Christesen HB et. al. (2002) The second activating glucokinase mutation (A456V): implications for glucose homeostasis and diabetes therapy.

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138.

Japón MA et. al. (2002) Glial-derived neurotropic factor and RET gene expression in normal human anterior pituitary cell types and in pituitary tumors.

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139.

Borghini S et. al. (2002) Hirschsprung associated GDNF mutations do not prevent RET activation.

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140.

Datta SR et. al. (2002) Survival factor-mediated BAD phosphorylation raises the mitochondrial threshold for apoptosis.

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141.

Nair SK et. al. (2003) X-ray structures of Myc-Max and Mad-Max recognizing DNA. Molecular bases of regulation by proto-oncogenic transcription factors.

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142.

Amiel J et. al. (2003) Polyalanine expansion and frameshift mutations of the paired-like homeobox gene PHOX2B in congenital central hypoventilation syndrome.

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143.

Gill SS et. al. (2003) Direct brain infusion of glial cell line-derived neurotrophic factor in Parkinson disease.

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144.

Grimsby J et. al. (2003) Allosteric activators of glucokinase: potential role in diabetes therapy.

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145.

Iwashita T et. al. (2003) Hirschsprung disease is linked to defects in neural crest stem cell function.

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146.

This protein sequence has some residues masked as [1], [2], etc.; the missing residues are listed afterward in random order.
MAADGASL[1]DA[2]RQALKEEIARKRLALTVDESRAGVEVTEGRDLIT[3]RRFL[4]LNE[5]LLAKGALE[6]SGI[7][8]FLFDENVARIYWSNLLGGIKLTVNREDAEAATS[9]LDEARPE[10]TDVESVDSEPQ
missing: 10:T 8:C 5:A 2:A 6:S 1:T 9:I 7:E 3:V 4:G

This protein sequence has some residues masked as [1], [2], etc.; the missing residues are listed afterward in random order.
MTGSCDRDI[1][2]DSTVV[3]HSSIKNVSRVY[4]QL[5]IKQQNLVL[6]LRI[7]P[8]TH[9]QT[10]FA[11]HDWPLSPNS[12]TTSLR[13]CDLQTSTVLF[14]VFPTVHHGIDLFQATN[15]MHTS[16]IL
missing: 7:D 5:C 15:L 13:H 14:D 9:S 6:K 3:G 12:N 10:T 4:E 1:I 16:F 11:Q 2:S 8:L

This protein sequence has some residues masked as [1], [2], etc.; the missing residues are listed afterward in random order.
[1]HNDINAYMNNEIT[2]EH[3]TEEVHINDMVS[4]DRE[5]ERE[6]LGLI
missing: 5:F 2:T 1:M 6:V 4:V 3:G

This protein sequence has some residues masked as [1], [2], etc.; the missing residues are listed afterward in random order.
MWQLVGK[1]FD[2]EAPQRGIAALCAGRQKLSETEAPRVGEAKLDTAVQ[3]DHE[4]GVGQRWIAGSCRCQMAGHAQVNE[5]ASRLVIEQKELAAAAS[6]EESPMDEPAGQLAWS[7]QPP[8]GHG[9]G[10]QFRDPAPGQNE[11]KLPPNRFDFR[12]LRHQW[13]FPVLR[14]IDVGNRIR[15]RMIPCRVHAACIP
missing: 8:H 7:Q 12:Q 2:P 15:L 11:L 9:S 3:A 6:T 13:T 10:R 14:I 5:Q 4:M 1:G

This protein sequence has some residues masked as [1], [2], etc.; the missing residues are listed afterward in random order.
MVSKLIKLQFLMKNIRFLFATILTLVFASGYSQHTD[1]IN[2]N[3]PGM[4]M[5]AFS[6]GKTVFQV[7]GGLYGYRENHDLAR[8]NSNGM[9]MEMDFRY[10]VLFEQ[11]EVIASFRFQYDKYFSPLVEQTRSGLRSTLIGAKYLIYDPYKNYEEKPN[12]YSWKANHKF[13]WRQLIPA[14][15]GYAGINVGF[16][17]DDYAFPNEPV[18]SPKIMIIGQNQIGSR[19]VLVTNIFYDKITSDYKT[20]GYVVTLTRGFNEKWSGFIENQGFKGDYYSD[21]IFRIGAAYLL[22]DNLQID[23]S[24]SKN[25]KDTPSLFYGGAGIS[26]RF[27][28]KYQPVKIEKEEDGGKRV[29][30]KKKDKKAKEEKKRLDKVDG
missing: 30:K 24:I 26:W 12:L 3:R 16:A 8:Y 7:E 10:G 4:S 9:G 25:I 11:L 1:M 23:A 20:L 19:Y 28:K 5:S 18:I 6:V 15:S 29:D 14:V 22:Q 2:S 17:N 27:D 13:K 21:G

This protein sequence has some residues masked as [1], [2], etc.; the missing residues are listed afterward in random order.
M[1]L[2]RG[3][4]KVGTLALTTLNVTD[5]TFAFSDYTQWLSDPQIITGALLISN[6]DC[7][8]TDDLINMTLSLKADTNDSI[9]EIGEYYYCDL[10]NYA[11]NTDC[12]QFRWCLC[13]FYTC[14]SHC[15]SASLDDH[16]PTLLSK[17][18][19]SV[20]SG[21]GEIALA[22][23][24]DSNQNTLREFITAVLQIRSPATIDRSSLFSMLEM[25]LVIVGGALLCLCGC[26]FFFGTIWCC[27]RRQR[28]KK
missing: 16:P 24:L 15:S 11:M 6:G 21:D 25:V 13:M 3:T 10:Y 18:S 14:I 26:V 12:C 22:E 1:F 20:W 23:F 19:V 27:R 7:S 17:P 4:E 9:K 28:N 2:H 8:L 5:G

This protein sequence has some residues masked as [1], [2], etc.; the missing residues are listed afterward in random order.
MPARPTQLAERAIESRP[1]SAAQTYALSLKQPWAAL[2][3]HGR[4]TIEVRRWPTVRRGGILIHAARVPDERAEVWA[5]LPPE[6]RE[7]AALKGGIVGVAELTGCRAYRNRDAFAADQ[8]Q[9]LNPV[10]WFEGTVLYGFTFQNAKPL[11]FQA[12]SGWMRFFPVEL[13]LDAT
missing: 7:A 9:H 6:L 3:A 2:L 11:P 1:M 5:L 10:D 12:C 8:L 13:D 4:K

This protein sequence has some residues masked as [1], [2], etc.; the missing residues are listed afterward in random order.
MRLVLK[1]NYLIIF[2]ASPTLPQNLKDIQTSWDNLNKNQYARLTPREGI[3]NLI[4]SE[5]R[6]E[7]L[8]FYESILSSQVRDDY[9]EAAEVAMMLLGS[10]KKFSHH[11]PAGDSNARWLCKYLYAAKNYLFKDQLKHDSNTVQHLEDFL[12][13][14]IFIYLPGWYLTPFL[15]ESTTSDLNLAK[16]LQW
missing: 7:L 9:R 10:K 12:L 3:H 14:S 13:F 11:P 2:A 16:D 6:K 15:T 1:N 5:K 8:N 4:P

Danial NN et. al. (2003) BAD and glucokinase reside in a mitochondrial complex that integrates glycolysis and apoptosis.

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147.

Gloyn AL et. al. (2003) Insights into the biochemical and genetic basis of glucokinase activation from naturally occurring hypoglycemia mutations.

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148.

Lawrence JM et. al. (2004) Transplantation of Schwann cell line clones secreting GDNF or BDNF into the retinas of dystrophic Royal College of Surgeons rats.

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149.

None (2004) Acquired and inherited lipodystrophies.

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150.

Inoue M et. al. (2004) A series of maturity onset diabetes of the young, type 2 (MODY2) mouse models generated by a large-scale ENU mutagenesis program.

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151.

März W et. al. (2004) G(-30)A polymorphism in the pancreatic promoter of the glucokinase gene associated with angiographic coronary artery disease and type 2 diabetes mellitus.

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152.

Cuesta-Muñoz AL et. al. (2004) Severe persistent hyperinsulinemic hypoglycemia due to a de novo glucokinase mutation.